The joy of the righteous cannot be crushed by any circumstance in this life, even to death. Why? Because the righteous have hope that they are precious in God’s sight. So precious, in fact, that God’s own son was crushed so that we might be clean and right, and so nothing would ever be able to steal us from him forever.
The hope of the righteous brings joy.
Where is your hope? Where is your joy?
Go in peace (and go Wolfpack!)
12 responses to “I’ve been watching you.”
Thank you for sharing Kim’s writings. Awesome!
When I think of your dad, I think of his saying, “Isn’t the Lord good!!” No matter what the situation, he could find something that showed him the Lord’s goodness.
wow, I am so excited to read this. Lynn came alongside me with prayer, support and encouragement through Leader Mundial Summit. and helped me to trust in the Lord and keep the joy of serving the Lord. Praise the Lord for this Godly couple.
kim, I posted this on my facebook and then read what you said about blogging and it was like i was reading my own heart!! you capture so beautifully the words and I resonated completely! knowing sue and christa, I feel like i know you too 🙂 I have started a blog/website for our adoption journey and would absolutely love to get your thoughts and wise insights! your words are a gift! missy grant
i guess an address would help huh?! http://www.trailsforticos.com. this is what i started for our costa rican adoption journey! missy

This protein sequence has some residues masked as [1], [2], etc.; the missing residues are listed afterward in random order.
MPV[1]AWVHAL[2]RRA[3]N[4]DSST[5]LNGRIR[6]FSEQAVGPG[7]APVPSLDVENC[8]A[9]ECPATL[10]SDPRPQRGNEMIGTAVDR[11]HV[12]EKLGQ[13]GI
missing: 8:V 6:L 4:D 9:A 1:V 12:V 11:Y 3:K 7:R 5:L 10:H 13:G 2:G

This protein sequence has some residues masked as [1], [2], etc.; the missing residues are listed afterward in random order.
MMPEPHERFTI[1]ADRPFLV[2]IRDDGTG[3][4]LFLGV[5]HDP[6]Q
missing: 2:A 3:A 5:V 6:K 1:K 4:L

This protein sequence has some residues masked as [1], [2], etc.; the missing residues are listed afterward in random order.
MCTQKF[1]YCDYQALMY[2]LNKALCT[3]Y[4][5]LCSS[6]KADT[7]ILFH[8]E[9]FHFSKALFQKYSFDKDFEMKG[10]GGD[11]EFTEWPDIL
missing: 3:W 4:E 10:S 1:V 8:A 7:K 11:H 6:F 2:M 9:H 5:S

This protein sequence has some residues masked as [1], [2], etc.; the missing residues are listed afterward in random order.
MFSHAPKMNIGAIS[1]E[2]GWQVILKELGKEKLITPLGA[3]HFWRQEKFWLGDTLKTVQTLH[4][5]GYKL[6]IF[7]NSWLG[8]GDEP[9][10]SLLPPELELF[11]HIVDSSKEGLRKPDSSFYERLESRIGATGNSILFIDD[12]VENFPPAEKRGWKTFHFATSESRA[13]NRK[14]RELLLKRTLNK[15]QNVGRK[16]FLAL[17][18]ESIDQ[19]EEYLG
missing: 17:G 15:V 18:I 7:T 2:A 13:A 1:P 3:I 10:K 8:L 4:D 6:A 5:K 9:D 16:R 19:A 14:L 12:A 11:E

I know! We were lucky kids, weren’t we, with parents like ours? Your wonderful and HAPPY parents always treated me as their own when I was at Chinhoyi boarding school. Such a blessing. Thanks for the note:)
I am so glad to for your note! I know you will pass this joy on to many through your service and encouragement to others…
Missy – I will certainly read it, and look forward to learning about this calling on your family’s life. Awesome. Thanks for the note.
What a moving tribute to your Dad. My husband and I met your parents before they were married while students at Northeastern Bible College. We knew them and respected them very so much. Your Dad graduated with my husband who was Senior Class President … your Dad in charge of Vice. Though so many years have passed we remember ever so fondly our times together as students. They were days of preparation for ministry. My husband and I are still serving the Lord in the pastorate in Lancaster, Pennsylvania and loving it. May the Lord continue to use both your parents and your entire family to glorify the Lord. Doris Hathorne Haslam 🙂
Hi Kim, I’ve been reading through your blog posts and have been thoroughly enjoying them. This one particularly resonated with me today. There’s something about this time of year…February always feels heavy to me; it seems like the news is always bad, the forecast is always cloudy and the world is so obviously a broken place. Thank you for the reminder that there is always the good news, real hope and real beauty, good reason to be joyful 🙂
Hi Kim, My wife pulled this off of facebook a couple of months ago and I’m just seeing it now( I go on facebook once in a blue moon ). I met your dad when I was a sophomore at Northeastern when he helped coach the soccer team there (1977?). What a great guy who always had a truly joyful spirit. I always remember him saying to me, ” Danny, I’m glad we’re on the same team”. I always thought he was referring to the family of God and I’ve used that phrase many times over the years to the people that our Lord has placed in my life. I’m not sure if your dad remembers me, but please tell him I said hello anyway. Dan Salvatore